September 4, 2011

Cavalry Brewing Tour and Tasting

Sadly, Hurricane Irene ruined our long-awaited plans to attend Vermont's annual Mount Snow Brewers Festival this Labor Day weekend.

Happily, however, beer - free, very good beer, mind you - can be found right here in Connecticut, at Cavalry Brewing in Oxford.
Cavalry's Nomad Stout. Serious beer.

For absolutely nothing, you can walk right into this brewery on Fridays or Saturdays (call first, just to be sure they're not out making a delivery) and ask the two brewmasters and their trusty border terrier, aptly named Mash, for an informal, yet informative tour and a tasting.

Not only will you not be disappointed, you'll be shocked to have found such a great outing and such memorable beer without having to pay a dime. Granted, if you loved the beer as much as we did, you'll be more than willing to take your wallet out before you leave and buy a few cases of your favorites to take home.

Mash, Cavalry's resident
doggie brewmaster.
Owned by an Army veteran, with only one additional staffer (who's also an Army veteran), Cavalry Brewing features a selection of brews - all named after fellow soldiers - that are made in the English tradition. That, according to Cavalry's crew, ultimately means tastier, highly drinkable, superior beer that's nothing like what you'll traditionally find this side of the pond.

All of Cavalry's hops and barley are shipped in from England, and even the water used to brew the beer is specially treated to mimic the hardness of England's water. You'll also taste the beer at the temperature at which it's served in the U.K. - at about 50 degrees, or so-called "cellar" temperature. Native Brits who've come by for tastings have told the brewers that Cavalry's beers "taste like home." (My first trip to London is planned for April, so I won't be able to vouch for this until then.)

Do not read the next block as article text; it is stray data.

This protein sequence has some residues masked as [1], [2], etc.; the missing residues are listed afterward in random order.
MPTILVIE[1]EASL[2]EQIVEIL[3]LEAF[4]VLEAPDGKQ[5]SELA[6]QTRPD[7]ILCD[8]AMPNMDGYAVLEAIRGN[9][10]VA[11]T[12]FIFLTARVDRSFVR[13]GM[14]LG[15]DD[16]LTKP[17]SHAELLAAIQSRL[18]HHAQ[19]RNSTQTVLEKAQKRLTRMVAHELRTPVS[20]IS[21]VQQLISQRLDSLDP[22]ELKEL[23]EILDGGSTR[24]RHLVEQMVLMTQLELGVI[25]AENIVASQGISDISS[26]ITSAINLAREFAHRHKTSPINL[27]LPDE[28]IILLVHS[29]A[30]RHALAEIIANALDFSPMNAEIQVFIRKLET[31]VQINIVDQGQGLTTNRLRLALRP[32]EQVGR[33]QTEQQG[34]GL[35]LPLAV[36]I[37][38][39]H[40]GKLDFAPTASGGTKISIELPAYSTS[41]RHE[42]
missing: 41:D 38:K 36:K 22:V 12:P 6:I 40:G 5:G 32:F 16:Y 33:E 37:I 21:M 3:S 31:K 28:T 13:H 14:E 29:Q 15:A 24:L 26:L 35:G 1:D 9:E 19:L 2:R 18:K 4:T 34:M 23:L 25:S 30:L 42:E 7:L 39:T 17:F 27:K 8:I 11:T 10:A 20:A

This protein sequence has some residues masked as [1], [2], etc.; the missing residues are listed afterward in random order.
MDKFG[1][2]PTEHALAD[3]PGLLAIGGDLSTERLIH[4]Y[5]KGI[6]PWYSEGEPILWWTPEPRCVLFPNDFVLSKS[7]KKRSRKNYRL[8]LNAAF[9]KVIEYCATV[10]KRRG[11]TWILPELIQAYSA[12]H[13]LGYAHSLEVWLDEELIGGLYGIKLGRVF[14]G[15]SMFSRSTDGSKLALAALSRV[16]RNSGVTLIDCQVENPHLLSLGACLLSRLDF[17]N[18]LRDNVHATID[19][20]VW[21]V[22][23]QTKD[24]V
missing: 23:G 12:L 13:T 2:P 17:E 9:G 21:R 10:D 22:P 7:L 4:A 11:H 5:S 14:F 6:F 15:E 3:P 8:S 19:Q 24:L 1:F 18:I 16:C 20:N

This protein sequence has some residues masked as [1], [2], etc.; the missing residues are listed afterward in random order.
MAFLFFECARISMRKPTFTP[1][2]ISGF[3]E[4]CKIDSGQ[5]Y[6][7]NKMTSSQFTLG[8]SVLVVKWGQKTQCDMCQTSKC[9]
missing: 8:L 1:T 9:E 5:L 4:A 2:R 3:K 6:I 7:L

Brewmaster Justin shows us an
English variety of hops, called Fuggles, 
which have a super fragrant flowery smell.

During our visit, we were presented with hefty (half-a-pint-glass hefty) helpings of five of Cavalry's brews:
  • Dog Soldier Golden Ale, the lightest of the bunch, with a nice bitterness, and totally refreshing (my fave)
  • Hatch Plug Ale, a pleasant and really flavorful amber ale (my husband's fave - we left with a case of it)
  • Marauder IPA, their hoppiest beer, but a really surprisingly drinkable IPA that totally reminded me of autumn (P.S., I am normally NOT an IPA fan, but this was so wonderfully mild and tasty that we bought a case of this, too)
  • Nomad Stout, which was dark and dry, and I swear had a kind of bacon-y flavor to it (it is International Bacon Day, so I may have had bacon on the brain)
  • And last but not least, an unfiltered, uncarbonated brown ale that we sampled straight from the tank, I believe because it was still in the midst of finishing up its fermentation cycle (Sorry, I don't remember all the technical terms ... This was our fifth sample in, after all, and Mash is distractingly cute).

Chatting with friendly,
super informative brewmaster

Feel free to ask any and all questions about brewing, bottling, distributing, and general operations - these guys can answer anything you throw at them. Also remember to ask them if you can try a handful of their English barley, just because you can. (They kinda taste like pumpkin seeds, in my opinion.)

Having just opened about a year and a half ago - in January 2010 - Cavalry has its beers only available locally, with distribution currently limited to Connecticut and Rhode Island, and the brewery itself is small, housed in an unassuming, 3,500-square-foot warehouse in an industrial park in the quiet town of Oxford.

But judging from what we tasted today, this place is definitely well on its way to making a big name for themselves. Check it out now, so you can say you were amongst the first to know about them!

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